Atheism is one thing: A lack of belief in gods.

It is not an affirmative belief that there is no god nor does it answer any other question about what a person believes. It is simply a rejection of the assertion that there are gods. Atheism is too often defined incorrectly as a belief system. To be clear: Atheism is not a disbelief in gods or a denial of gods; it is a lack of belief in gods.

Older dictionaries define atheism as “a belief that there is no God.” Clearly, theistic influence taints these definitions. The fact that dictionaries define Atheism as “there is no God” betrays the (mono)theistic influence. Without the (mono)theistic influence, the definition would at least read “there are no gods.”

Atheism is not a belief system nor is it a religion.

While there are some religions that are atheistic (certain sects of Buddhism, for example), that does not mean that atheism is a religion. Two commonly used retorts to the nonsense that atheism is a religion are: 1) If atheism is a religion, then bald is a hair color, and 2) If atheism is a religion, then not collecting stamps is a hobby.

Despite the fact that atheism is not a religion, atheism is protected by many of the same Constitutional rights that protect religion. That, however, does not mean that atheism is itself a religion, only that our sincerely held (lack of) beliefs are protected in the same way as the religious beliefs of others. Similarly, many “interfaith” groups will include atheists. This, again, does not mean that atheism is a religious belief.

Some groups will use words like Agnostic, Humanist, Secular, Bright, Freethinker, or any number of other terms to self identify. Those words are perfectly fine as a self-identifier, but we strongly advocate using the word that people understand: Atheist. Don’t use those other terms to disguise your atheism or to shy away from a word that some think has a negative connotation. We should be using the terminology that is most accurate and that answers the binds all of us together.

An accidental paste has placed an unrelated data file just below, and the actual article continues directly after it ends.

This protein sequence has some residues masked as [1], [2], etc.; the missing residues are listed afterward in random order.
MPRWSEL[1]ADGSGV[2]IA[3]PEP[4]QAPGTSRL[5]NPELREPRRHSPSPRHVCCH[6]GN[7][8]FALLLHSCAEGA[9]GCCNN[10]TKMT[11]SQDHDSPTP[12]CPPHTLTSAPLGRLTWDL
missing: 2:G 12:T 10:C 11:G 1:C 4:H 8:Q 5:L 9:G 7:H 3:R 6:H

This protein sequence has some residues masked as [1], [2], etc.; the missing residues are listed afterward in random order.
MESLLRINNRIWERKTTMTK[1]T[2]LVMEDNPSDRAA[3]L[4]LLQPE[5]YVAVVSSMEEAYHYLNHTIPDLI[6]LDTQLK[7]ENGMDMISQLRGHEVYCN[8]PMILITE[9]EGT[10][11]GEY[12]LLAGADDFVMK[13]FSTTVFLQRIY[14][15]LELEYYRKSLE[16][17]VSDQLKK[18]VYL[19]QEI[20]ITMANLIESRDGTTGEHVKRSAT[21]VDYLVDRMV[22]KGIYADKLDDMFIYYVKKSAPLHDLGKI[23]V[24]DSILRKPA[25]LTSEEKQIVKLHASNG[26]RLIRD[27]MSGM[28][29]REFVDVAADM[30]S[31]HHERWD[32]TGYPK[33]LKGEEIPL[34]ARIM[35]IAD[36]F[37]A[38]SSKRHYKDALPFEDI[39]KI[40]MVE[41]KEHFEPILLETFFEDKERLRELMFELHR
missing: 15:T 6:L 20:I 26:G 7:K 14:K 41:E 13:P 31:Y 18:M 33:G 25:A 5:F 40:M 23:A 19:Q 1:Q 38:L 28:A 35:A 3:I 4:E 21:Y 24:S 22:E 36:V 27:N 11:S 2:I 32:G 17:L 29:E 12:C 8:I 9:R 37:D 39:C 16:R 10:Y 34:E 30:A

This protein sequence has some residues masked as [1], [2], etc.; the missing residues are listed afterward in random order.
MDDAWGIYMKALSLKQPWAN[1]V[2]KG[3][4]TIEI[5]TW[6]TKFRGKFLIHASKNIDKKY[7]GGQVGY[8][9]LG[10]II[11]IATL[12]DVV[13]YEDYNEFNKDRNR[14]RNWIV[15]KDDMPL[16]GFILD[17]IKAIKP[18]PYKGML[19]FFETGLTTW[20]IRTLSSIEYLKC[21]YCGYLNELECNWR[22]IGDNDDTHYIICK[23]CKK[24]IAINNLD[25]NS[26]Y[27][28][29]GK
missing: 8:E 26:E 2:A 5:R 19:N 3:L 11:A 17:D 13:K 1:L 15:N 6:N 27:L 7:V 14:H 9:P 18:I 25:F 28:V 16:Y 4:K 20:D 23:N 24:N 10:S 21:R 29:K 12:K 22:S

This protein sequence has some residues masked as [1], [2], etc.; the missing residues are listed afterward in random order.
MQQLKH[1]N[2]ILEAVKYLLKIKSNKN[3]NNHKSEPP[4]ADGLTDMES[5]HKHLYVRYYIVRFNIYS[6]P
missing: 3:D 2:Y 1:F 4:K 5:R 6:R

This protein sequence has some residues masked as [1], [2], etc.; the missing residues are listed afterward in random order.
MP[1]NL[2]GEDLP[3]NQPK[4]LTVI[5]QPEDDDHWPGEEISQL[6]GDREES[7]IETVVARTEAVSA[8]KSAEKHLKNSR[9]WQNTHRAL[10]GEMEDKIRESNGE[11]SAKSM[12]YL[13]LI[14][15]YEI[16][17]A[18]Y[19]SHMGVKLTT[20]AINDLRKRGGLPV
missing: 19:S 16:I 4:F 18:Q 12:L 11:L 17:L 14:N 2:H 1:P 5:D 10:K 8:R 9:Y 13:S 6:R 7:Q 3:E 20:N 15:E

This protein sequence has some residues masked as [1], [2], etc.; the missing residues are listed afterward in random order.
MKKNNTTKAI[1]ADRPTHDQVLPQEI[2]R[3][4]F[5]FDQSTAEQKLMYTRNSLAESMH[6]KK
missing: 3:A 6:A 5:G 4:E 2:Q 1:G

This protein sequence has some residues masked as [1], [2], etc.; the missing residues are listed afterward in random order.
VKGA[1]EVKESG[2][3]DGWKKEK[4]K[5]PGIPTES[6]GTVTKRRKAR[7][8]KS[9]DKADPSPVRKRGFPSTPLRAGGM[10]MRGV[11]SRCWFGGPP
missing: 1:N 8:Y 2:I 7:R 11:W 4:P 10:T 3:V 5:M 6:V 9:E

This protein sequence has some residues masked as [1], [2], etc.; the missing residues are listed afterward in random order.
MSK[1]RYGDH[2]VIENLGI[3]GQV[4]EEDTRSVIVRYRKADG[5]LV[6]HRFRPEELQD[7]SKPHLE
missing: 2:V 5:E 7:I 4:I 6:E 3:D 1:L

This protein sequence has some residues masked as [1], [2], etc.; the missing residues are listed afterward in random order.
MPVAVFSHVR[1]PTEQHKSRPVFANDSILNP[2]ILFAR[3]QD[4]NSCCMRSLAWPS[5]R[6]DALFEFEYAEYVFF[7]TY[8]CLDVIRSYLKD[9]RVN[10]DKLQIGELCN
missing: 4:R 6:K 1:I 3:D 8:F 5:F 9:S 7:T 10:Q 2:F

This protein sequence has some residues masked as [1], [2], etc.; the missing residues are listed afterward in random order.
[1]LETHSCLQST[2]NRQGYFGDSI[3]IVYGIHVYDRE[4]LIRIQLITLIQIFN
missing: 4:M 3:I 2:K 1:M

If you call yourself a humanist, a freethinker, a bright, or even a “cultural Catholic” and lack belief in a god, you are an atheist. Don’t shy away from the term. Embrace it. 

Agnostic isn’t just a “weaker” version of being an atheist. It answers a different question. Atheism is about what you believe. Agnosticism is about what you know.

Not all non-religious people are atheists, but…

In recent surveys, the Pew Research Center has grouped atheists, agnostics, and the “unaffiliated” into one category. This is the fastest growing “religious” demographic in the United States. They separate out atheists from agnostics and the non-religious, but that is primarily a function of self-identification. Only about 5% of people call themselves atheists, but if you ask about belief in gods, 11% say they do not believe in gods. Those people are atheists, whether they choose to use the word or not.

Even more people say that their definition of “god” is simply a unifying force between all people. Or that they aren’t sure what they believe. If you lack an active belief in gods, you are an atheist. 

Being an atheist doesn’t mean you’re sure about every theological question, have answers to the way the word was created, or how evolution works. It just means that the assertion that gods exist has left you unconvinced.

Wishing that there was an afterlife, or a creator god, or a specific god doesn’t mean you’re not an atheist. Being an atheist is about what you believe and don’t believe, not about what you wish to be true or would find comforting.

All atheists are different

The only common thread that ties all atheists together is a lack of belief in gods. Some of the best debates we have ever had have been with fellow atheists. This is because atheists do not have a common belief system, sacred scripture or atheist Pope. This means atheists often disagree on many issues and ideas. Atheists come in a variety of shapes, colors, beliefs, convictions, and backgrounds. We are as unique as our fingerprints.

Atheists exist across the political spectrum. We are members of every race. We are members of the LGBTQ* community. There are atheists in urban, suburban, and rural communities and in every state of the nation.

We have more than 170 affiliates and local partners nationwide. If you are looking for a community, we strongly recommend reaching out to an affiliate in your area.